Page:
- Don't dissolve clots
- Reduce the ability of the blood to clot
- Prevent the formation of blood clots or the extention of an exsiting clot (which allows the endogenous thrombolytic system to work)
- Ulcerative disease (Upper and lower GI, skin, arterial)
- Underlying coagulation disorders (hemophelia)
- Hemorrhagic stroke or hx of
- Liver impairment (synthesis center for clotting factors)
- Recent trauma/surgery
- Heparin is found normally in the body
- Is synthesized by mast cells
- Rx is extracted from bovine and porcine (must keep religious prohibitions in mind)
- Is given parenterally
- Acts rapidly once in the blood (SQ 20-30min)
- Is anticoagulant of choice fo pregnant women as it does not cross the placenta due to the long chain molecule.
Two types of Heparin
Unfractionated and Fractionated (low molecular weight heparin)
Unfractionated Heparin indications and uses
- Primarily inpatient
- Prophylacticly given pre-op, with dialysis,
- Also used with DVT's, PE's, A. Fib, MI, and Angioplasty
Unfractionated Heparin general info
- Is a mixture of various molecular weights (multiple sizes of molecule)
- Route: Given parenterally
- Indications: Prevention of clot formation/extention by reducing the ability of the blood to clot
- Onset: IV = immediate; SQ = 20-30min
- Duration: IV = 2-6hr; SQ = 8-12hr
- Monitoring: Adjusted based on the aPTT (activated partial thromboplastin time). Normal aPTT is 25-35 sec. Therapeutic is 45-70 sec (1.5-2.5 x the baseline or control)
- Teaching: Report s/s of unusual bleeding; do not take NSAID's or Aspirin while on heparin therapy; use soft bristle toothbrush and electric razor; carry Medical Alert ID.
Adverse effects of Heparin
- Bleeding: From gums, after shaving, from bumps and scrapes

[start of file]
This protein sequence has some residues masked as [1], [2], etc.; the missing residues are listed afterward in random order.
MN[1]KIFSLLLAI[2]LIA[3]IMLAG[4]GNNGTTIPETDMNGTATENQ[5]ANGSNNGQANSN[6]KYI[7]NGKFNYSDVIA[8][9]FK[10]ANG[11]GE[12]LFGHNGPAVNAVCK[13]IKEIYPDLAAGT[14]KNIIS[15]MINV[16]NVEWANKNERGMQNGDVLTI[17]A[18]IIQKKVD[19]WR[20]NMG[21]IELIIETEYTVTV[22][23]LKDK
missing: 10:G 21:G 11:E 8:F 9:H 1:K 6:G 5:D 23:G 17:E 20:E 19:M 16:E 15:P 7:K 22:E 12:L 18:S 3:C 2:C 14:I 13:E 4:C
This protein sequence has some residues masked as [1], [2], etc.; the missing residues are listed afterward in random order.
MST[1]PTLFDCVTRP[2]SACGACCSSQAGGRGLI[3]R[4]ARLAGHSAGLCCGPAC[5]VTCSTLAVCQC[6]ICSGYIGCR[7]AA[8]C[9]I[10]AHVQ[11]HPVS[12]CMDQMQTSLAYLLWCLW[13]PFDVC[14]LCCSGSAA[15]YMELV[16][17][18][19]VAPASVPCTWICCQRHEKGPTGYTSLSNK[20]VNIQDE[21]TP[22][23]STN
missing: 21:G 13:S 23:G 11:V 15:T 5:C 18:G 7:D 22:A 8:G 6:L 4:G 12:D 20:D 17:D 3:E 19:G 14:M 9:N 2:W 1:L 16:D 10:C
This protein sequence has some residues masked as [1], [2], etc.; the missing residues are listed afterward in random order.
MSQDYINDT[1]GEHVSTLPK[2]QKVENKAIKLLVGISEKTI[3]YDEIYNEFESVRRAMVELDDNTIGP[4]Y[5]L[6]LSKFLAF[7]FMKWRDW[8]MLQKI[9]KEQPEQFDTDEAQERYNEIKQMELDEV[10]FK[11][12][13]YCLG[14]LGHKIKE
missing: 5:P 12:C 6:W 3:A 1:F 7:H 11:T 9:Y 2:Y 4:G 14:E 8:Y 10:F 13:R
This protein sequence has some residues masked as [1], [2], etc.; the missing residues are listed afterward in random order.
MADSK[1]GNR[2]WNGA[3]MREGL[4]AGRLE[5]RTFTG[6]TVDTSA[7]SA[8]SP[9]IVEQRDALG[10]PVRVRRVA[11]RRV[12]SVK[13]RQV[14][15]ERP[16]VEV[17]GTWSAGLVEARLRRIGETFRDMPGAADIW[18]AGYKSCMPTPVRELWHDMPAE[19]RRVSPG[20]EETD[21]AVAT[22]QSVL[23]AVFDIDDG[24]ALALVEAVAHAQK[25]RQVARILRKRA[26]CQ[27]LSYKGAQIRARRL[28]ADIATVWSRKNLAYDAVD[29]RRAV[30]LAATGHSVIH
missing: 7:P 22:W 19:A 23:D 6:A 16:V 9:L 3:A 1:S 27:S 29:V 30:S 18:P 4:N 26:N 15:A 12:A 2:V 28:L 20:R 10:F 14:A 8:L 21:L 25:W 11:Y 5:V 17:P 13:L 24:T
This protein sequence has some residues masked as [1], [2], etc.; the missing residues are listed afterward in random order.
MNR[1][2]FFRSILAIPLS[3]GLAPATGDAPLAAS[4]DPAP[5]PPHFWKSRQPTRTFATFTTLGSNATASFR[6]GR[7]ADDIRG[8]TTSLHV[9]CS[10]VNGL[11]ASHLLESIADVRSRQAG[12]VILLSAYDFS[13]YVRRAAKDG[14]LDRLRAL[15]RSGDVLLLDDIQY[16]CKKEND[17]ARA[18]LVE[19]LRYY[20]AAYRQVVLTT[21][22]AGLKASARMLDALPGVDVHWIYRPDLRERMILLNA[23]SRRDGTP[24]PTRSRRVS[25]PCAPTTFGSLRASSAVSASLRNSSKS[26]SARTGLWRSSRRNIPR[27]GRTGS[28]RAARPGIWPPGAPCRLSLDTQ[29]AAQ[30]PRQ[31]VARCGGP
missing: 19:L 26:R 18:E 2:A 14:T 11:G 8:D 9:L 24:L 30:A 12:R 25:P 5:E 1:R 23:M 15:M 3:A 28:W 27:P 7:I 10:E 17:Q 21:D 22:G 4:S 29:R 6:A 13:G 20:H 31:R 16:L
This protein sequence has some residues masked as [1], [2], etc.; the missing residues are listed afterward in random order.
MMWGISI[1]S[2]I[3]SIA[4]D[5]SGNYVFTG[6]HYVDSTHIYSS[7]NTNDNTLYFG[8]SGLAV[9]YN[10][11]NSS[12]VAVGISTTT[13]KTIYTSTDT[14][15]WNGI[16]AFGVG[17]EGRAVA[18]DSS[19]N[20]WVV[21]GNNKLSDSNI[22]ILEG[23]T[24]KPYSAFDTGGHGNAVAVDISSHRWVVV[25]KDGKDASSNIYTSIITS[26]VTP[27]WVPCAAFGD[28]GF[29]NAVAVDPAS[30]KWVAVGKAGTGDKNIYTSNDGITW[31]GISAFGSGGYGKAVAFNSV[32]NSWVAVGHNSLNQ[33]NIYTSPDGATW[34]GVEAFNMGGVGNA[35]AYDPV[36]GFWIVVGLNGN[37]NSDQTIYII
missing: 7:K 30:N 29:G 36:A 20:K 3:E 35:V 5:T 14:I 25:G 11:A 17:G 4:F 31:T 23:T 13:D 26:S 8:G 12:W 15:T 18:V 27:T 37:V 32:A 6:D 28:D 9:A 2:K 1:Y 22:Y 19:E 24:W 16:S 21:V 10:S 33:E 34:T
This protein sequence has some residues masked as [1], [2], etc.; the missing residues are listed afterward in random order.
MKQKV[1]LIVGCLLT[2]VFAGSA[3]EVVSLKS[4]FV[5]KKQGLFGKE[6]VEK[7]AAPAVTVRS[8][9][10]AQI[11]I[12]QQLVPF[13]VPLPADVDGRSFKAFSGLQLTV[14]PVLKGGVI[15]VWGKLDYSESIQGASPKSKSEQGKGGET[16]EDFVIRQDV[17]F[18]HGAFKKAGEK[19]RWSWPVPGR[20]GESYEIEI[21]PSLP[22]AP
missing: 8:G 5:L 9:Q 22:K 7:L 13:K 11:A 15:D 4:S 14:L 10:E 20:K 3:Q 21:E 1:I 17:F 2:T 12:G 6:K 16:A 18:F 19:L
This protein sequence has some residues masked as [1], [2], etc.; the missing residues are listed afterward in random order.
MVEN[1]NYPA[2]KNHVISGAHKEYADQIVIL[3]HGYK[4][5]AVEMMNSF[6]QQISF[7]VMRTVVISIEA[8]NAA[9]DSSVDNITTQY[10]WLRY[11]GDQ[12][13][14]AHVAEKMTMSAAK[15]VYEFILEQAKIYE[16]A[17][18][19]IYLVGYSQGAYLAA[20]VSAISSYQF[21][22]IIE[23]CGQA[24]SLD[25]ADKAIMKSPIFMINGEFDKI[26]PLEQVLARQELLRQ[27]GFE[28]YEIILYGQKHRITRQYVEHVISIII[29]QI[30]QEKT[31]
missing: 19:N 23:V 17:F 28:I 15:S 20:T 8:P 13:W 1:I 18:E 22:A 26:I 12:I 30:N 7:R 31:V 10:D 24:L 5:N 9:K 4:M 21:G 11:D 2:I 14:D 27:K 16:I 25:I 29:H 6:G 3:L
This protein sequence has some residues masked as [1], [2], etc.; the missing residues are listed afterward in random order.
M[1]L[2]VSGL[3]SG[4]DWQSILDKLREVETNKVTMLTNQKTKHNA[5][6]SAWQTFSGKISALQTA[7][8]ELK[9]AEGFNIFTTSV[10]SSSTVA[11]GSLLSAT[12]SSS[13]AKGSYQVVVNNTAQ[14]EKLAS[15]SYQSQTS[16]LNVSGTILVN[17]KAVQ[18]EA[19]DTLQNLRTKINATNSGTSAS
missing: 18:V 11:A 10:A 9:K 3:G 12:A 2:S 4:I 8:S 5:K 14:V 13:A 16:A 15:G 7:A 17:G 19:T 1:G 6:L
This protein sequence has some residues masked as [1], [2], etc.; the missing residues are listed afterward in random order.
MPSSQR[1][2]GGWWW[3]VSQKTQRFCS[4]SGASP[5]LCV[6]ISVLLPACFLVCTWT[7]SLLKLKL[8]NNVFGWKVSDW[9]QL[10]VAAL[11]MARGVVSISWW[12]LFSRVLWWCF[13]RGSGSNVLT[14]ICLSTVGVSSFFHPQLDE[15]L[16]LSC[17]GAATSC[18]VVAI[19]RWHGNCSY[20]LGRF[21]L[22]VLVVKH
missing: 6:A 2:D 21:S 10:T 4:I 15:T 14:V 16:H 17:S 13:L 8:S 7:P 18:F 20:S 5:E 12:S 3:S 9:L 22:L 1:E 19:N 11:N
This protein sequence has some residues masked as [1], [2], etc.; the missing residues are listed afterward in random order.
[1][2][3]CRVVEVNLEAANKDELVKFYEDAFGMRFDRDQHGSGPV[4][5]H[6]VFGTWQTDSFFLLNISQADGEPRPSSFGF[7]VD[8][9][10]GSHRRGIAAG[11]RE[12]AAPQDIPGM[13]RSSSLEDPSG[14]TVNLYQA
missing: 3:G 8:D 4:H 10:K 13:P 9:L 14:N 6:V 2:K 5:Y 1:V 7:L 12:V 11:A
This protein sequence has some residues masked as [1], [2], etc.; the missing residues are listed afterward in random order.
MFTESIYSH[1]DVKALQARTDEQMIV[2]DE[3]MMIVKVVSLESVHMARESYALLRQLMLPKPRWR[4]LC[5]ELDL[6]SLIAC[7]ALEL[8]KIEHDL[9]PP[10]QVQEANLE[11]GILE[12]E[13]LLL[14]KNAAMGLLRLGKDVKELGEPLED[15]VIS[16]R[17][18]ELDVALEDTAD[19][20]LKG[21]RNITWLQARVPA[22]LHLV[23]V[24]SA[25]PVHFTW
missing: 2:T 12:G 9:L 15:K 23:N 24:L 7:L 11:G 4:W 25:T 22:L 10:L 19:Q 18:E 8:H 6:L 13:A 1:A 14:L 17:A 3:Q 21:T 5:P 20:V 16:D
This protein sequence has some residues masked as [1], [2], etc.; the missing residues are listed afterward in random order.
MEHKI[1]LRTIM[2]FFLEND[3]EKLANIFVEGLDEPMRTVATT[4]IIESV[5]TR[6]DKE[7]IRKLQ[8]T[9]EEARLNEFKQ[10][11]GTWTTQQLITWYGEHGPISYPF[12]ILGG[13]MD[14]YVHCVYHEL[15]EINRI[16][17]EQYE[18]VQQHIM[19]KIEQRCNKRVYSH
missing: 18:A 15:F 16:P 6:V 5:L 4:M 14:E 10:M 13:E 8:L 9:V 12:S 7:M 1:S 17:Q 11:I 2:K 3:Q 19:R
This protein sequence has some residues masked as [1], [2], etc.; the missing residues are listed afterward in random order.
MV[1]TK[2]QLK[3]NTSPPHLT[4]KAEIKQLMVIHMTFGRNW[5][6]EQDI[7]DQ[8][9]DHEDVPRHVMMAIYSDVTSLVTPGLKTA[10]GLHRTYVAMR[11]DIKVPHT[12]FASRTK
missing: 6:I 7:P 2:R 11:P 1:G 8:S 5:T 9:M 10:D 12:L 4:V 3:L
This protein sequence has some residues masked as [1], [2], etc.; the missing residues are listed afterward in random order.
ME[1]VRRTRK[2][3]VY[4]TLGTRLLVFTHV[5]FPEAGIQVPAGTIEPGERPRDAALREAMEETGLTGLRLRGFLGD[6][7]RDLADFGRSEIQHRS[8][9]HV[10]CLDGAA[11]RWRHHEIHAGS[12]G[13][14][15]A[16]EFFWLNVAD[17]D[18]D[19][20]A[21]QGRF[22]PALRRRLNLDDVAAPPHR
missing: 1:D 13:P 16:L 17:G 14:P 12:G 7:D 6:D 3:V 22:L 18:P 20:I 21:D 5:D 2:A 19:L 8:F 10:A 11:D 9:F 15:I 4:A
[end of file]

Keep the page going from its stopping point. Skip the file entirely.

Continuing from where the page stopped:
- Heparin-induced thrombocytopenia (HIT): Antibody formation against the heparin causes a depressed paltelet count. Simultaneous bleeding and clotting (monitor platelet count (expect it to be low) and aPTT (it will be prolonged)).
Unfractionated Heparin Mechanism of Action
- Inactivates several clotting factors (10A)
- Inhibits the conversion of prothrombin to thrombin (in the common pathway)
- Inactivates thrombin (in the common pathway)
Low Molecular Weight Heparin (fractionated)
- Less varied mixture of molecular weights (Has been sorted to find low weight molecules)
- No routine lab monitoring of coagulation parameters (no routine aPTT)
- Do monitor stool occult blood, plateple counts, and s/s of bleeding
Enoxaparin (Lovenox), Dalteparin (Fragmin)
- Advantages: Can take at home; no routine coag labs needed.
- Indications: Prevention of DVT, VTE (venous thromboemolis), and PE
- Route: SQ
- Onset: Dalteparin--Rapid; Enoxaparin--unkwn
- Duration: Dalteparin--up to 24hr; Enoxaparin--12hr
- Teaching: SQ injection technique; Report s/s of unusual bleeding; do not take NSAID's or
- Aspirin while on heparin therapy.
- Most commonly used oral anticoagulant.
- Indications: Prophylaxis tx of venous thrombosis, PE, A. Fib with embolization
- Route: Oral
- Onset: 36-72 hr
- Duration: 2-5 days
- Monitoring: Dosage is adjusted based on PT or INR; normal PT=12 sec, therapeutic=18 sec; normal INR=1, therapeutic=2-3. Notes changes in vit. K dependant clotting factors.
- Teaching: Report s/s of unusual bleeding; do
- not take NSAID's or Aspirin while on heparin therapy; use soft bristle
- toothbrush and electric razor; carry Medical Alert ID.
Warfarin Mechanism of Action
- Acts on the liver to prevent synthesis of Vit. K dependant clotting factors (2,7,9,10)
- Takes 3-5 days to achieve anticoagulation as it does not act on clotting factors that have already been synthesized and are circulating.
- Metabolized by CYP450 enzymes.